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Team members (SFU): Nima Ghane-Tehrani (Molecular Biology and Biochemistry), Imran Hudda (Biomedical Physiology), Hannah Van Laethem (Psychology), Ari Sihota (Criminology), Chloe Goodson (Health Sciences)
Drug use is unavoidable and infamous through high schools. It has been disheartening to see the record numbers of drug-related deaths, as reported by the BC Coroners Service, in the past two years. It is more urgent than ever for the public – especially our impressionable younger generations – to know that they can make a difference with the right knowledge and training. We believe the most effective way to achieve this is to have students trained on providing naloxone to individuals, should they encounter an overdose.
In partnership with NaloxHome, a non-profit organization and previous SFU Community Engagement Competition award winner, SFU’s chapter of The FentaNIL Project (TFP) aims to educate high school students in the Burnaby school district (SD41) about how to identify and respond to an opioid overdose through educational and practical presentations.
Presentations will consist of information about what an overdose looks like, when and how to administer naloxone in response to an overdose, and harm reduction strategies to help prevent overdoses from happening. The educational component of our project raises awareness on the Good Samaritan Law, decriminalization, and other relevant information. The practical component of our project teaches students how to identify and respond to an overdose, specifically through the administration of naloxone. Naloxone administration training will come from registered pharmacists and through collaboration with the non-profit organization, NaloxHome.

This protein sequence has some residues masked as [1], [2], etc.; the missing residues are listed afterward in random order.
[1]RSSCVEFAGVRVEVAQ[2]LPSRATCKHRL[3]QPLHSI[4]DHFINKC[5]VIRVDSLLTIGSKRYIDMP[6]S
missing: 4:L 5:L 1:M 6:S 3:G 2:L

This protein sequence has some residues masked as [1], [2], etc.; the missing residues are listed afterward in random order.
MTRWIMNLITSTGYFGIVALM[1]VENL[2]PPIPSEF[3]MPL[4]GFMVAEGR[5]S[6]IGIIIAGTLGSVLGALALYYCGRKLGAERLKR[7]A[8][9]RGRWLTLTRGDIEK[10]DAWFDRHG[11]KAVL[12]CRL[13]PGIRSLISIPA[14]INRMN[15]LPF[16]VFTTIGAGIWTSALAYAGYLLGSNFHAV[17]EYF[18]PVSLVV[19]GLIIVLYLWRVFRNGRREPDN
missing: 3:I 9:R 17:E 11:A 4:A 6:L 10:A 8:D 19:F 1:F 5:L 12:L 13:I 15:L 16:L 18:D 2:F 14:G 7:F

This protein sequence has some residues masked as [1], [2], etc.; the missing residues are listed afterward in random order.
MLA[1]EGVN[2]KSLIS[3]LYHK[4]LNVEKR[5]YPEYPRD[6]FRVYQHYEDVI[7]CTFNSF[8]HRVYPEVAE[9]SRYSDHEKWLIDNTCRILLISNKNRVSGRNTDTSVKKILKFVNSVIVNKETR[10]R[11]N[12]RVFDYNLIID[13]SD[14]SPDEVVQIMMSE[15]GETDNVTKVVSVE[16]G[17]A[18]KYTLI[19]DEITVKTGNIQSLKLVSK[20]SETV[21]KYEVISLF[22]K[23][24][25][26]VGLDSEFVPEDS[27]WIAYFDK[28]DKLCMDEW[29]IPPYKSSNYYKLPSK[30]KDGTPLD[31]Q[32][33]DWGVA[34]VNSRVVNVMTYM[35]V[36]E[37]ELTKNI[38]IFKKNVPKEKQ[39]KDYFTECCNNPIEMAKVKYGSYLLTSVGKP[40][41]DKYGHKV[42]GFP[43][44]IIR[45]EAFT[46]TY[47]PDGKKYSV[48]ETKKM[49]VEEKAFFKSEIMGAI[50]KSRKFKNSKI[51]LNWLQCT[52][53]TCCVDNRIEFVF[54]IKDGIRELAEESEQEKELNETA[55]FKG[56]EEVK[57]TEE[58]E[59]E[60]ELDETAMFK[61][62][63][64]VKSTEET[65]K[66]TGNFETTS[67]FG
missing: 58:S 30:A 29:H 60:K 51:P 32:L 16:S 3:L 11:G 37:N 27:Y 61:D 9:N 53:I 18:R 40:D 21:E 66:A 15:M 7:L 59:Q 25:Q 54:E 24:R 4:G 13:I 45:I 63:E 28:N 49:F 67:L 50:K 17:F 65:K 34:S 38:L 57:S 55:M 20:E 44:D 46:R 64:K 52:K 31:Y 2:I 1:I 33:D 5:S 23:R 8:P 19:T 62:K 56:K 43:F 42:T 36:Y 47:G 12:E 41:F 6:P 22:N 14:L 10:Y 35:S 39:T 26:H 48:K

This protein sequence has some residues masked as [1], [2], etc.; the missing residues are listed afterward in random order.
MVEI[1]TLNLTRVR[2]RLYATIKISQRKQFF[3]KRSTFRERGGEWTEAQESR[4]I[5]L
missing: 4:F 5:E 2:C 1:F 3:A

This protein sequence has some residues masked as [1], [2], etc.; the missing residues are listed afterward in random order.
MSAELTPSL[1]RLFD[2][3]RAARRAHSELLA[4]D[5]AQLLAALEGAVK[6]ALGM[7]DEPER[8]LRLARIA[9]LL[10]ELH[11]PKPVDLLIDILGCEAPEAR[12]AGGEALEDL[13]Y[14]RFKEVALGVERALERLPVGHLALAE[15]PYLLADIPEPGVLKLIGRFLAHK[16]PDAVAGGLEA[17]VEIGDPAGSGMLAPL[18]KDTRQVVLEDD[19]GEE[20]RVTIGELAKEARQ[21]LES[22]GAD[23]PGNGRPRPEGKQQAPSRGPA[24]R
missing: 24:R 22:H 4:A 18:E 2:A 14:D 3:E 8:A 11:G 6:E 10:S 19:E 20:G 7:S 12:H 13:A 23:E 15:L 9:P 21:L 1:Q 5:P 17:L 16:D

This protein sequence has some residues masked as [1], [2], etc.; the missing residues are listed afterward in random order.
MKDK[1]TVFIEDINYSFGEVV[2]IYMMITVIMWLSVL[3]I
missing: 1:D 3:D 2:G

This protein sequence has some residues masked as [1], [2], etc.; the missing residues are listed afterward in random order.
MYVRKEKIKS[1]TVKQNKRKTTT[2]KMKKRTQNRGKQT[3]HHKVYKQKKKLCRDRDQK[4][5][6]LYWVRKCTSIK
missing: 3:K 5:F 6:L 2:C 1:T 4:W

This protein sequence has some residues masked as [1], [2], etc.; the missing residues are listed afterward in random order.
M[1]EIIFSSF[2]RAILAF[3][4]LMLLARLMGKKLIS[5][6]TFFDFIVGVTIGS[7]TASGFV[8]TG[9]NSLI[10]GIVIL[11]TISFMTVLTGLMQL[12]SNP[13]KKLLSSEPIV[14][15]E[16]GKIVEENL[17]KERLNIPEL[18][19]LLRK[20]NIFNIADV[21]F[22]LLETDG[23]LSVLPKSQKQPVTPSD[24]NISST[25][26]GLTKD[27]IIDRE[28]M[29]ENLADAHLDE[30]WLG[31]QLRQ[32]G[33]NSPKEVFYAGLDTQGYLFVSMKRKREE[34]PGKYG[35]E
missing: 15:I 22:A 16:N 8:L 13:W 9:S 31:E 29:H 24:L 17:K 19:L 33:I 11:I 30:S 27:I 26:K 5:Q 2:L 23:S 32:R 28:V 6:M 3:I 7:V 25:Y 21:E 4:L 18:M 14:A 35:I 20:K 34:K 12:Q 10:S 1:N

Hey, students – Doyou have an idea to ignite change?
Get funded to work together with your community to bring that idea to life? Amazing things happen when people come together (especially when you win up to $3,000* to work with)!
Register today – all you need is your name and a brief description of your idea.